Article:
BOSTON ( TheStreet) -- Wealthy foreigners from around the globe are taking advantage of America's housing bust to snap up U.S. properties at cut-rate prices -- helping the market rebound in the process.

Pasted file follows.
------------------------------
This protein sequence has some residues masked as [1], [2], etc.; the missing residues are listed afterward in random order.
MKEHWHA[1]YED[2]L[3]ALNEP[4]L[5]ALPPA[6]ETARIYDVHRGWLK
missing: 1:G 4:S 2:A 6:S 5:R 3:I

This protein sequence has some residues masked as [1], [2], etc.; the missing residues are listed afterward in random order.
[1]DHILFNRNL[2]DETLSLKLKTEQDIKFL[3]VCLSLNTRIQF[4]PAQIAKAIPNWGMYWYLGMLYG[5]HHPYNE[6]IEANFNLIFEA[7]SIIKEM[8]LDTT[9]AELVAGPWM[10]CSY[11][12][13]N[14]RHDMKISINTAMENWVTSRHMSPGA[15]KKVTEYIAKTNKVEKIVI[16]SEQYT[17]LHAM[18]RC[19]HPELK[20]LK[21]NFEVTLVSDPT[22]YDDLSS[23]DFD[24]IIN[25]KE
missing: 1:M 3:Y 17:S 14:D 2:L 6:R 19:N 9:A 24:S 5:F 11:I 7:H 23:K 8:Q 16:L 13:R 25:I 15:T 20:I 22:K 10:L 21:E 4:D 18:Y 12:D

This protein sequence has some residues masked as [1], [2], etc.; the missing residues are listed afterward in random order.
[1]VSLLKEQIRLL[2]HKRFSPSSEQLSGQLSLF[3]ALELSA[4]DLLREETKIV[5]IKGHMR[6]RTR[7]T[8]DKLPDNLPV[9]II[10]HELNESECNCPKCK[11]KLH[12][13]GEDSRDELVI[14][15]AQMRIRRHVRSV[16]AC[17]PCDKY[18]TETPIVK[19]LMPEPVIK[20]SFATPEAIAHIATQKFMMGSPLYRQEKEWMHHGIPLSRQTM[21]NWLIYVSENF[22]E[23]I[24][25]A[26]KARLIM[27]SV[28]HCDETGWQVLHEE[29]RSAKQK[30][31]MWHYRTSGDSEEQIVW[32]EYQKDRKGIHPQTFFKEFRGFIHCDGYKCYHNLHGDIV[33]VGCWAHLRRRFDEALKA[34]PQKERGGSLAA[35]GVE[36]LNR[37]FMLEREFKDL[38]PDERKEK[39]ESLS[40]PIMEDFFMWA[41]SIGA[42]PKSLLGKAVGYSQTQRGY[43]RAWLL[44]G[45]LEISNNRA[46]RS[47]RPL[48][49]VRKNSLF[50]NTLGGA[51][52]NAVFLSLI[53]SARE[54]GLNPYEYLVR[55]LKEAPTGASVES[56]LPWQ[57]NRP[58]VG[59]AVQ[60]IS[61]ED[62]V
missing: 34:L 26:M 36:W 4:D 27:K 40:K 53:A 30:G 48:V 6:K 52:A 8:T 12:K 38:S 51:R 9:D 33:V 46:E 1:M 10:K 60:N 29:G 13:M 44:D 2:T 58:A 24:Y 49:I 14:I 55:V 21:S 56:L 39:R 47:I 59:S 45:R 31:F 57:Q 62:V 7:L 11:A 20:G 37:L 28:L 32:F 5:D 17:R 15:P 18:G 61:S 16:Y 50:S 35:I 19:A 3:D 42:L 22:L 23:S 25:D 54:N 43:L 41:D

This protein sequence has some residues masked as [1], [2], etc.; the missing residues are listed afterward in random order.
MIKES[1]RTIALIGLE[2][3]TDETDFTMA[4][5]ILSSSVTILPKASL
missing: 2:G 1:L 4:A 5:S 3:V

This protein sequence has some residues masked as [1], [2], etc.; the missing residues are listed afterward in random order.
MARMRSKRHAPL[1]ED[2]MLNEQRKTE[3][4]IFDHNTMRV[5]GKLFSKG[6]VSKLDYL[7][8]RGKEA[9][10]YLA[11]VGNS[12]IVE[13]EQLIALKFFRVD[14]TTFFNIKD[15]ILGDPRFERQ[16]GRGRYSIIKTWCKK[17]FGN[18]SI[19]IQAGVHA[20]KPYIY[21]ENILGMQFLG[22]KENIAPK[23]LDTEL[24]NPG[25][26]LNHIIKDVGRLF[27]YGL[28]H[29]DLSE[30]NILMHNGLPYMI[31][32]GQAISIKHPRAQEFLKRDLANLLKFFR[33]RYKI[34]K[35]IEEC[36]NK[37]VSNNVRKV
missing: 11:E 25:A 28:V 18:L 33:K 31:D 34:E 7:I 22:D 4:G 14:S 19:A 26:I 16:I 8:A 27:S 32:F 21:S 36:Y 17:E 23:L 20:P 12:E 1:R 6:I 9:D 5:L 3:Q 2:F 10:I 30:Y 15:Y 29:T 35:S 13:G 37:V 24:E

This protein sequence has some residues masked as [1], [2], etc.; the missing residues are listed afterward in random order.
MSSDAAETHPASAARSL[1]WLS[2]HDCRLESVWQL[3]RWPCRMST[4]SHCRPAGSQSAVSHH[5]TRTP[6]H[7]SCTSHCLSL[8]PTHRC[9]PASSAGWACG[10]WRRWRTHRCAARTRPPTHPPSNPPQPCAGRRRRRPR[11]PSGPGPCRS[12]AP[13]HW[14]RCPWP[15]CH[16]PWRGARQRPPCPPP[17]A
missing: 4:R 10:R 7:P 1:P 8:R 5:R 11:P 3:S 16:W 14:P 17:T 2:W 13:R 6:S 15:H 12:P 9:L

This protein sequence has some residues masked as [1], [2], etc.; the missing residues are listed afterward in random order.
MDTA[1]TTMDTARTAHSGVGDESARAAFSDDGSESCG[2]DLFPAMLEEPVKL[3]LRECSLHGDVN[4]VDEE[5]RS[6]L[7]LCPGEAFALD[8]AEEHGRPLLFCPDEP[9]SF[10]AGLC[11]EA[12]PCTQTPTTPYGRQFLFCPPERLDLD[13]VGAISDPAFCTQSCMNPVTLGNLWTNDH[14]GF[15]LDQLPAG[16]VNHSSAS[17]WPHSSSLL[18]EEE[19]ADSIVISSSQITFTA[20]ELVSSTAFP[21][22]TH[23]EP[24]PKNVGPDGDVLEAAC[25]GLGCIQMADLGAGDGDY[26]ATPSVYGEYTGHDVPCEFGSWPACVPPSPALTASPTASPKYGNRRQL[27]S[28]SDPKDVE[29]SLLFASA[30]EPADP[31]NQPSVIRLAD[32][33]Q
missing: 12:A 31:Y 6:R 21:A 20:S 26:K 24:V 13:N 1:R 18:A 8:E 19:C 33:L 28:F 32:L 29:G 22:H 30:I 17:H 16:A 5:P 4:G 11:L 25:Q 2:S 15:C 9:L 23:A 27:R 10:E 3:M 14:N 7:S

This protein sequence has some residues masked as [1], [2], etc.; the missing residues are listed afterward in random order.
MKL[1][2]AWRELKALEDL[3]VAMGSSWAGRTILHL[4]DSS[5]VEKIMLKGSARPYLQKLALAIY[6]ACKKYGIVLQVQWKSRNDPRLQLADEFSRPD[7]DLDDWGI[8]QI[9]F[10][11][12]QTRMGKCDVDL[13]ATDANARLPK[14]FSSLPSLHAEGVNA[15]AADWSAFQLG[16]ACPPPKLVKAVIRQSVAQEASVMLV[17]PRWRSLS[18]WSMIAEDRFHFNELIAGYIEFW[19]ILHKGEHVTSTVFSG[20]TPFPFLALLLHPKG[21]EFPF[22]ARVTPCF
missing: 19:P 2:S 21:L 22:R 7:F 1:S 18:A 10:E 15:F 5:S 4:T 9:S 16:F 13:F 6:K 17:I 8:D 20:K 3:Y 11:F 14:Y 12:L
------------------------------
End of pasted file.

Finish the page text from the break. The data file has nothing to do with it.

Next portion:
"We've seen foreign investors buy $10 million to $20 million worth of houses in a single trip," says Peter Loewy, CEO of Los Angeles-based Teles Properties. "They think this is a good place to park money, and it's less expensive than the real estate back home." A recent National Association of Realtors study estimated that foreigners and immigrants who've lived here less than two years spent $82.5 billion on U.S. homes in the 12 months ended March 31. That's about 9% of the total paid for all U.S. housing purchases during the period. The NAR also found that foreigners spent more on average -- $400,000 per property vs. $252,000 for the overall market -- and paid cash for homes 62% of the time instead of taking out mortgages. "Foreigners have been a good source of sales, and they're providing both stability in the market and some tendency toward a more normal price appreciation," report co-author Jed Smith says. Smith and his colleagues say foreigners and recent immigrants are diving into U.S. real estate because buyers consider housing here a good investment and see America as a safe haven for assets. Many also need a place here for business trips, vacations or retirement or expect their children to study at U.S. colleges and need housing. Additionally, some foreigners buy property in conjunction with buying U.S. businesses. That's because anyone who invests $1 million in a U.S. company and creates 10 jobs can qualify for an "EB-5" visa and eventual citizenship. (The requirement drops to $500,000 if you invest in a depressed U.S. locale.) Texas Realtor Alston Boyd says lots of wealthy Mexicans are using the EB-5 program to relocate their families from crime-ridden areas south of the border. "It's mostly driven by people wanting safety for themselves and their families, particularly in areas where there's a danger of kidnapping," says Boyd, who leads the Texas Association of Realtors' international-sales committee. In fact, the NAR found that Mexicans accounted for 8% of all sales to foreigners and recent immigrants during the 12-month period studied. Other top sources for foreign buyers included Canada (24% of all sales to non-U.S. nationals), China (11%), India (6%) and Britain (6%). Buyers from different countries favor different parts of America. For instance, the NAR found that lots of Germans have bought property in southwest Florida, while many Canadians gravitate toward Arizona. Researchers attribute the variations to a given locale's closeness to a buyer's home country, coupled with word-of-mouth recommendations among buyers from the same nation. Here's a look at the four states the NAR found are most popular with foreign and recent-immigrant buyers. All percentages refer to home sales made during the 12 months ended March 31.